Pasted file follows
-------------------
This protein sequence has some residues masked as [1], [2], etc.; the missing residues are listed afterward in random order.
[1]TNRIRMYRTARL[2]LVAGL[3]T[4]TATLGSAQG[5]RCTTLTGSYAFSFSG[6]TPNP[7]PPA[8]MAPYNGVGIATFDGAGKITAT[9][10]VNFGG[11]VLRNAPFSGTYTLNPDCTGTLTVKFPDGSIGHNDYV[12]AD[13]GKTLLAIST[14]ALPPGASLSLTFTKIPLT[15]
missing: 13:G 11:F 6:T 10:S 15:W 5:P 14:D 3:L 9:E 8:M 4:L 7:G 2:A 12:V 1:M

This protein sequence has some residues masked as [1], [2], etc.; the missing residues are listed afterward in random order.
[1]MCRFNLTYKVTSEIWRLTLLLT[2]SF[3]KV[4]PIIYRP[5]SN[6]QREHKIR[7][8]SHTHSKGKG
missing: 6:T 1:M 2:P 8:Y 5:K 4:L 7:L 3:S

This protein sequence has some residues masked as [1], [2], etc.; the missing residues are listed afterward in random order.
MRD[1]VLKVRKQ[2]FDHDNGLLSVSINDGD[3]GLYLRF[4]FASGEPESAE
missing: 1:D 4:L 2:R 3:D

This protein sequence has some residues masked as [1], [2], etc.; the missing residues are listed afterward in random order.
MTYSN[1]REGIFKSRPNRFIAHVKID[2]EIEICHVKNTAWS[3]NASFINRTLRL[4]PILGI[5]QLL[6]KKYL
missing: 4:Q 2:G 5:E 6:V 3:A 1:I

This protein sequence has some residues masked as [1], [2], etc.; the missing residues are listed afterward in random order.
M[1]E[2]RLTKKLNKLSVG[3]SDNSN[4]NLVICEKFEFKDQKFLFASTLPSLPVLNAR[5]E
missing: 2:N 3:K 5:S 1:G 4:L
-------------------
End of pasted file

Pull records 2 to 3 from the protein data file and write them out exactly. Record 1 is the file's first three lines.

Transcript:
This protein sequence has some residues masked as [1], [2], etc.; the missing residues are listed afterward in random order.
[1]MCRFNLTYKVTSEIWRLTLLLT[2]SF[3]KV[4]PIIYRP[5]SN[6]QREHKIR[7][8]SHTHSKGKG
missing: 6:T 1:M 2:P 8:Y 5:K 4:L 7:L 3:S

This protein sequence has some residues masked as [1], [2], etc.; the missing residues are listed afterward in random order.
MRD[1]VLKVRKQ[2]FDHDNGLLSVSINDGD[3]GLYLRF[4]FASGEPESAE
missing: 1:D 4:L 2:R 3:D